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Fielding questions from the Twitterati
Posted on 12/20/2010 9:38:27 PM

Training, traveling, health care and mountain biking


For this installment of my little write up on the expanse that is the Internet, I decided to field a few questions from the Twitterati.

LarrytheFalcon asks “@christianmeier what is your key training tool in the off season? Heart rate monitor, wattage, speedometer, cadence, etc. or just feel.”

All of the above, more or less. While I do train mostly with heart rate, we do use wattage to gauge where we are in terms of fitness or fatigue. There can be a lot of variables that affect both heart rate and wattage, so the more information you can arm yourself with the better, I believe. At this point of the year we do pay more attention to cadence and keeping leg speed high, so cadence does play a role in my winter training. While being armed with all this data can help you gauge and judge your training better you must sometimes also rely on feel.  If you feel like total rubish, you may just need to go home instead of pushing yourself too hard to reach a certain heart rate or wattage.

TBooker27 asks “@christianmeier Do you make your own travel arrangements or does team? Do you get health insurance?”

Most teams these days at the Continental level and all teams above (Pro Conti and ProTeam) will have staff in charge of logistics. Their roll will be to book flights, hotels as well as organize which team cars, trucks and buses will go to specific races.  This is especially important when the team is doing two races at the same time. These people are usually the ultra organized types who handle stress well, haha.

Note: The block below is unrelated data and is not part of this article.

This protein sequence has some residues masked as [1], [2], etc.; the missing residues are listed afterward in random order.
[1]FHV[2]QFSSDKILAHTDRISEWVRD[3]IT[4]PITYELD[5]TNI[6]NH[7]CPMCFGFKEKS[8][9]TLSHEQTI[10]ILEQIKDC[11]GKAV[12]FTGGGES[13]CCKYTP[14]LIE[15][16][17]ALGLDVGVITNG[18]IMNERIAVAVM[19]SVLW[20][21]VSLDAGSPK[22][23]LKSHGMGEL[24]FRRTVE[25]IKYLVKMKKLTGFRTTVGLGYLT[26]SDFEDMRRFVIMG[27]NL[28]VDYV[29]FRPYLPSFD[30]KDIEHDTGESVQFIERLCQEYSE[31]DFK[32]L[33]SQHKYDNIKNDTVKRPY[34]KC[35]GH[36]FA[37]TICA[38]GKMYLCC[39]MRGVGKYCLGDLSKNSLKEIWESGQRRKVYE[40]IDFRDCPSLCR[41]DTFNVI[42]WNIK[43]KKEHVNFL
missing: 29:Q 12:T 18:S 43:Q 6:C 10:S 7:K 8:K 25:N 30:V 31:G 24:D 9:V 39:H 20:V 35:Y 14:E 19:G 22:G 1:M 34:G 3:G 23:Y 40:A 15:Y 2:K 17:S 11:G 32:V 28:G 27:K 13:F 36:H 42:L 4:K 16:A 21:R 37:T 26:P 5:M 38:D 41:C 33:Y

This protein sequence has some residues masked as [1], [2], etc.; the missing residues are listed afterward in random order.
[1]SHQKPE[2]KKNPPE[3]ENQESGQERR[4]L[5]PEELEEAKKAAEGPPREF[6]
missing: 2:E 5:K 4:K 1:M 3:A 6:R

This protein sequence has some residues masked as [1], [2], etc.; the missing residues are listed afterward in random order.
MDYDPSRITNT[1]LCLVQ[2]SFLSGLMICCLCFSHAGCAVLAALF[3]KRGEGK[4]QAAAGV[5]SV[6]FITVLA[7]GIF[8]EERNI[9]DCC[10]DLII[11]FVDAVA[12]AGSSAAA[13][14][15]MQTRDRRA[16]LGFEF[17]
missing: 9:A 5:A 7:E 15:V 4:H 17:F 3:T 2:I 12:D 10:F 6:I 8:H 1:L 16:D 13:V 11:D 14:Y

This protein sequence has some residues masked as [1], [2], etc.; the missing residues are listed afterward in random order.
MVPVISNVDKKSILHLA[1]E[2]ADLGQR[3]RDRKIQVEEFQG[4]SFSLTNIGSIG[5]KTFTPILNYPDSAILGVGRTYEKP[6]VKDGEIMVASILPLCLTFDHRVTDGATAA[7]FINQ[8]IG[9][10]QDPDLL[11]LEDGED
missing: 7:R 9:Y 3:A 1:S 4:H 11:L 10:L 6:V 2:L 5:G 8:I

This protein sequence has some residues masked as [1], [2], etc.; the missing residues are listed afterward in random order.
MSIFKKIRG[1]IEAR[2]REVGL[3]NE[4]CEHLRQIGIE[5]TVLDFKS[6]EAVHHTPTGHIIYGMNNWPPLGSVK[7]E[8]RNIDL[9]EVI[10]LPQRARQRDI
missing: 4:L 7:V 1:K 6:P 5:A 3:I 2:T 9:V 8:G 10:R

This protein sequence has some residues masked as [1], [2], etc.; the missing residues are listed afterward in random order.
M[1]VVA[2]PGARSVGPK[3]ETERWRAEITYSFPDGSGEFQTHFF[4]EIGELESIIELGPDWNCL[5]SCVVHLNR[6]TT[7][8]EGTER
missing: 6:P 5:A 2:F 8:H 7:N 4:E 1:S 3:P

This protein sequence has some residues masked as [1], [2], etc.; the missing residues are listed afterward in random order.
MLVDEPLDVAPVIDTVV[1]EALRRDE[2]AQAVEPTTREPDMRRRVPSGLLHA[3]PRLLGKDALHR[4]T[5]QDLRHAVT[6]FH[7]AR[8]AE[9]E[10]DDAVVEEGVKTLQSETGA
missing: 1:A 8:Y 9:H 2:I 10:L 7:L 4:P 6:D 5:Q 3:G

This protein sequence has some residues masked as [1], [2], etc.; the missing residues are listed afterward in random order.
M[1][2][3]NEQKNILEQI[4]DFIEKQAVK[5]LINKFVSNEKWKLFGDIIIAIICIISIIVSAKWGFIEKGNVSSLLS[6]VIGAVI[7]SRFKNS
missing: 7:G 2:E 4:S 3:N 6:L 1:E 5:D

Yes, when I start with my new team United Healthcare Pro Cycling in the new year we will be receiving a health insurance plan through United Healthcare, not a bad perk at all.

ekharvey asks “@christianmeier why did you got into cycling? Think you had an unusual entrance from MTB right?

I got into cycling by picking up a MTB magazine as a younger guy and loving what I saw, the cool looking bikes and especially the downhill bikes. From there I slowly worked my way into mountain biking with a local club and racing XC, but truth be told this was just filler until the I was allowed to get my DH racing license for which you had to be 16. Once I turned 16 I would race DH on Saturday followed by XC on Sunday, those were fun times. Eventually I started riding on the road to commute the 20km from my home to work at the local bike shop, and that's when I fell in love with the road. I sold all my MTB bikes and focused on the road and very recently just got a MTB after a 7 year hiatus. I still love the riding in the forest and trails, and when I retire I could really see myself getting into the Trans Alps kind of stuff.

I hope I answered your questions well and thanks for reading.
Christian


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